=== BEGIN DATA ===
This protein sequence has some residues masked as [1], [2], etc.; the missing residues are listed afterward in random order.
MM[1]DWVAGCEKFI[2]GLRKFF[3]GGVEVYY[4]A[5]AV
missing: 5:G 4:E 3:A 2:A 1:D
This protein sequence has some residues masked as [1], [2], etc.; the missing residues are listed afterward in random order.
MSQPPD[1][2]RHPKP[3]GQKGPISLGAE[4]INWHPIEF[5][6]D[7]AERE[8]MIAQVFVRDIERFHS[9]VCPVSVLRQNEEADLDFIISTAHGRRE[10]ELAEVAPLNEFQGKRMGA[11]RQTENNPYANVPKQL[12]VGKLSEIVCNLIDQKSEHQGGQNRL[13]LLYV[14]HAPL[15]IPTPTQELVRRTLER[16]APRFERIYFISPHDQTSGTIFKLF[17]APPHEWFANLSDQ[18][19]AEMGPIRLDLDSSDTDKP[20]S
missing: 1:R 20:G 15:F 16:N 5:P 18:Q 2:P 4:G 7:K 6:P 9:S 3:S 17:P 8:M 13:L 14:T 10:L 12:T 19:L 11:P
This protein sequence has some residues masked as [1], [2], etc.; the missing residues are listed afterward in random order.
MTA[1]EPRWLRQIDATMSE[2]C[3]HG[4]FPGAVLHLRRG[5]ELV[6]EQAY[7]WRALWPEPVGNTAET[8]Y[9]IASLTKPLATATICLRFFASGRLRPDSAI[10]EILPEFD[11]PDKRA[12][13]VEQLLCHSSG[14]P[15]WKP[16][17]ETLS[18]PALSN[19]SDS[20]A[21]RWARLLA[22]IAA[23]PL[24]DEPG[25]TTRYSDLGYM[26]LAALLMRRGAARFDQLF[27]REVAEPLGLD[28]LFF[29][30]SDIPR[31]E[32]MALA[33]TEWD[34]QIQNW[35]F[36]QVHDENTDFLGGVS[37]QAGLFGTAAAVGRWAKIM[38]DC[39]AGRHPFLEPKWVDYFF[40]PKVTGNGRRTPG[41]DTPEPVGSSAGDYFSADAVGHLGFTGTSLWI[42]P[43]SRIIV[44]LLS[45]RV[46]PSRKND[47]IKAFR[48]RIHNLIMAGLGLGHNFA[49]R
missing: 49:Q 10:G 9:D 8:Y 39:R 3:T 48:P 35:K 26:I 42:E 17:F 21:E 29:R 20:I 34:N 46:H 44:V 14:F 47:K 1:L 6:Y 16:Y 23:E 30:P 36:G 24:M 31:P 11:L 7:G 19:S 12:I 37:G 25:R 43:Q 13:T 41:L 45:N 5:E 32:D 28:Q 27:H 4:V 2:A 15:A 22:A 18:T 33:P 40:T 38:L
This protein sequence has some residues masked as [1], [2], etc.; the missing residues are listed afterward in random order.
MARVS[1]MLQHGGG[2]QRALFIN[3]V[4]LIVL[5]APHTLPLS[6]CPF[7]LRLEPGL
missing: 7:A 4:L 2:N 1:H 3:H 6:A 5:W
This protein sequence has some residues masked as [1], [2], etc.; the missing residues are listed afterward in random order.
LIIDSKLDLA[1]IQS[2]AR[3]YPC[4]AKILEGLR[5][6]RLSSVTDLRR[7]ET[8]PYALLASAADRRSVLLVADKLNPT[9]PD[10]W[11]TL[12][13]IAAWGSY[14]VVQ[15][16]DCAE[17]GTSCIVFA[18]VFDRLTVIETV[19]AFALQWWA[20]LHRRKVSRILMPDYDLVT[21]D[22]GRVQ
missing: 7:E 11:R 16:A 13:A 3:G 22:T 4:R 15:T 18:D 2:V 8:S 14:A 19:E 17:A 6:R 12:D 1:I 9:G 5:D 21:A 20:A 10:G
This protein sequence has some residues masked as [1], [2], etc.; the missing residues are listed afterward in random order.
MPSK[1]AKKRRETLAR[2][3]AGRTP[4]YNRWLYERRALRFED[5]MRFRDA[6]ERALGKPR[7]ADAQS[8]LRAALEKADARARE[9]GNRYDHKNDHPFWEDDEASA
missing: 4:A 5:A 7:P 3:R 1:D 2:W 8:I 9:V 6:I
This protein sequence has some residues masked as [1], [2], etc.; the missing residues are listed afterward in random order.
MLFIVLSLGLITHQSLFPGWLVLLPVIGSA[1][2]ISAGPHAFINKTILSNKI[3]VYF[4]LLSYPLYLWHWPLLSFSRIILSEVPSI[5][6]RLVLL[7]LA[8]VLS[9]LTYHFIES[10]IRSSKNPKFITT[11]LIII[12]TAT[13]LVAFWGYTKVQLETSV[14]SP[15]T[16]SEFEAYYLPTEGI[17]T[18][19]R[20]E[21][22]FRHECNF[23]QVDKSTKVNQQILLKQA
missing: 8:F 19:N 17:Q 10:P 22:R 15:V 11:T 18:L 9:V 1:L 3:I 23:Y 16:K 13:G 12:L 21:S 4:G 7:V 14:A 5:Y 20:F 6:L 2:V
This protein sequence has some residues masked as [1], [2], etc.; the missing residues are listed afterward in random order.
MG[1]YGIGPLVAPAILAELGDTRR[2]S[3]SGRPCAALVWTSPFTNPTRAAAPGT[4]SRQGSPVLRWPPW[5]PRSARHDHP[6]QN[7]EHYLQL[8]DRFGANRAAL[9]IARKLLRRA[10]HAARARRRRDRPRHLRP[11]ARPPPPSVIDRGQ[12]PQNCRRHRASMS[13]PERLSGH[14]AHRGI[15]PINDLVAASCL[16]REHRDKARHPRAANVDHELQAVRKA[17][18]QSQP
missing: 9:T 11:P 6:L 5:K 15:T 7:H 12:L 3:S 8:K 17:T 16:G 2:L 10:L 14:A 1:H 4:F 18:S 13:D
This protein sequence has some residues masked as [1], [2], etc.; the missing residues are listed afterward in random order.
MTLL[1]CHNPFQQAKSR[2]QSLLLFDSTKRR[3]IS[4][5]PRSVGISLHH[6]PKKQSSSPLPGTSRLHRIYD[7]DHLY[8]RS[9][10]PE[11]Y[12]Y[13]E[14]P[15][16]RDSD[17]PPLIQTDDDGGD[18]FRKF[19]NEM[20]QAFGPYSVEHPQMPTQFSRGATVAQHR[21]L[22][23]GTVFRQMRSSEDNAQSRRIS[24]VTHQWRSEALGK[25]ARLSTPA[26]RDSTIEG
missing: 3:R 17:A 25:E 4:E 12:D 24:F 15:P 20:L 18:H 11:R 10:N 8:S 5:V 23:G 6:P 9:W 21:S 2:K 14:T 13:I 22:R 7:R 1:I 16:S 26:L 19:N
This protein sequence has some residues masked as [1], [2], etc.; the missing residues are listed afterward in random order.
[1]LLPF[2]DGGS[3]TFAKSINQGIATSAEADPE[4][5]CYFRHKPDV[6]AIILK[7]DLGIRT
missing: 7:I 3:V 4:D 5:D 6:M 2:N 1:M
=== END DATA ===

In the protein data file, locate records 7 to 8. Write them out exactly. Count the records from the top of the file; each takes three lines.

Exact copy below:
This protein sequence has some residues masked as [1], [2], etc.; the missing residues are listed afterward in random order.
MLFIVLSLGLITHQSLFPGWLVLLPVIGSA[1][2]ISAGPHAFINKTILSNKI[3]VYF[4]LLSYPLYLWHWPLLSFSRIILSEVPSI[5][6]RLVLL[7]LA[8]VLS[9]LTYHFIES[10]IRSSKNPKFITT[11]LIII[12]TAT[13]LVAFWGYTKVQLETSV[14]SP[15]T[16]SEFEAYYLPTEGI[17]T[18][19]R[20]E[21][22]FRHECNF[23]QVDKSTKVNQQILLKQA
missing: 8:F 19:N 17:Q 10:P 22:R 15:V 11:T 18:L 9:V 1:L 3:I 23:Y 16:K 13:G 12:L 21:S 4:G 7:V 14:A 5:Y 20:F 6:L 2:V
This protein sequence has some residues masked as [1], [2], etc.; the missing residues are listed afterward in random order.
MG[1]YGIGPLVAPAILAELGDTRR[2]S[3]SGRPCAALVWTSPFTNPTRAAAPGT[4]SRQGSPVLRWPPW[5]PRSARHDHP[6]QN[7]EHYLQL[8]DRFGANRAAL[9]IARKLLRRA[10]HAARARRRRDRPRHLRP[11]ARPPPPSVIDRGQ[12]PQNCRRHRASMS[13]PERLSGH[14]AHRGI[15]PINDLVAASCL[16]REHRDKARHPRAANVDHELQAVRKA[17][18]QSQP
missing: 9:T 11:P 6:L 5:K 15:T 7:H 12:L 3:S 8:K 17:T 16:G 2:L 10:L 14:A 1:H 4:F 18:S 13:D